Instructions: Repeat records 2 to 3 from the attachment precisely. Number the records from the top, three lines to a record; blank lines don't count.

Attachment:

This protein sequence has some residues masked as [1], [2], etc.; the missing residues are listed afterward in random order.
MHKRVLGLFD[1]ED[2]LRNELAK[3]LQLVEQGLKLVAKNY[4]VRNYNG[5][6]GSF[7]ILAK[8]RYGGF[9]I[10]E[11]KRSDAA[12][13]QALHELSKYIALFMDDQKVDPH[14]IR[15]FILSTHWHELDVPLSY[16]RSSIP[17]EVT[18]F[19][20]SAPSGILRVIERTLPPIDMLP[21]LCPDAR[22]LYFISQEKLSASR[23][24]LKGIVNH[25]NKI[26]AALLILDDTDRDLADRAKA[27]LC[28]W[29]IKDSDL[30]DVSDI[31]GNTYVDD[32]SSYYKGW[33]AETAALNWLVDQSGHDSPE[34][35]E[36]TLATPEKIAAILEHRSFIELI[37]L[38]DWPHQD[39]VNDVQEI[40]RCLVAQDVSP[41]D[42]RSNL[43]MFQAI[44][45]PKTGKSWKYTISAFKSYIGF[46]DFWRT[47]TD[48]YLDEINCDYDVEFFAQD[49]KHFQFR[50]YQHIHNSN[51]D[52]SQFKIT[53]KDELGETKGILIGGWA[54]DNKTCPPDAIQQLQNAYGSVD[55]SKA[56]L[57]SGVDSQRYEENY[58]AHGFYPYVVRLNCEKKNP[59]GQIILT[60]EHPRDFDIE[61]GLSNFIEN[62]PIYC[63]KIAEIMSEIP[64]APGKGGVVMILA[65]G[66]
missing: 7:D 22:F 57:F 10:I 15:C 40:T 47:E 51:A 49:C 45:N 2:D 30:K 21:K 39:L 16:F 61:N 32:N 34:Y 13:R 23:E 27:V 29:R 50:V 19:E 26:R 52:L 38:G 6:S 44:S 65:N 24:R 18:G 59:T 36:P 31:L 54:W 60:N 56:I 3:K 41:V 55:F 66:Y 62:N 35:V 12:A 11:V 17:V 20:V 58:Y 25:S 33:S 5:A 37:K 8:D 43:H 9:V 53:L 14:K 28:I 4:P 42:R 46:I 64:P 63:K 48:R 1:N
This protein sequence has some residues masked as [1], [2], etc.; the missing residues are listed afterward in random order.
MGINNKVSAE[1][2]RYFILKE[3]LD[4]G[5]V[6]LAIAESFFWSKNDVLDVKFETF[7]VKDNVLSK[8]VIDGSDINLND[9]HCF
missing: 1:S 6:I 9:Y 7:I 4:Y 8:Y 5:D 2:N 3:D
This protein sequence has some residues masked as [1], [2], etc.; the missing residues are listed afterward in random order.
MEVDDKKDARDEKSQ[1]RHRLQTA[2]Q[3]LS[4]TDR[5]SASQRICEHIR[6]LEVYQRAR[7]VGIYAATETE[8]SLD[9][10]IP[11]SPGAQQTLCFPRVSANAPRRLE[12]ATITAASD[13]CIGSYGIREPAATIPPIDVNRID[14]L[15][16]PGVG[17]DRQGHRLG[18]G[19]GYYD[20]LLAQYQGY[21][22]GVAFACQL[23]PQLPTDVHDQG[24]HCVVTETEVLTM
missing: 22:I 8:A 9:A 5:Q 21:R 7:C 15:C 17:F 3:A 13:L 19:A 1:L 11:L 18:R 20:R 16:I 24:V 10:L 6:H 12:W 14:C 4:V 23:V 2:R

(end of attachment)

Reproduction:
This protein sequence has some residues masked as [1], [2], etc.; the missing residues are listed afterward in random order.
MGINNKVSAE[1][2]RYFILKE[3]LD[4]G[5]V[6]LAIAESFFWSKNDVLDVKFETF[7]VKDNVLSK[8]VIDGSDINLND[9]HCF
missing: 1:S 6:I 9:Y 7:I 4:Y 8:Y 5:D 2:N 3:D
This protein sequence has some residues masked as [1], [2], etc.; the missing residues are listed afterward in random order.
MEVDDKKDARDEKSQ[1]RHRLQTA[2]Q[3]LS[4]TDR[5]SASQRICEHIR[6]LEVYQRAR[7]VGIYAATETE[8]SLD[9][10]IP[11]SPGAQQTLCFPRVSANAPRRLE[12]ATITAASD[13]CIGSYGIREPAATIPPIDVNRID[14]L[15][16]PGVG[17]DRQGHRLG[18]G[19]GYYD[20]LLAQYQGY[21][22]GVAFACQL[23]PQLPTDVHDQG[24]HCVVTETEVLTM
missing: 22:I 8:A 9:A 5:Q 21:R 7:C 15:C 17:F 3:A 13:L 19:A 1:L 11:L 18:R 20:R 16:I 24:V 10:L 6:H 12:W 14:C 4:V 23:V 2:R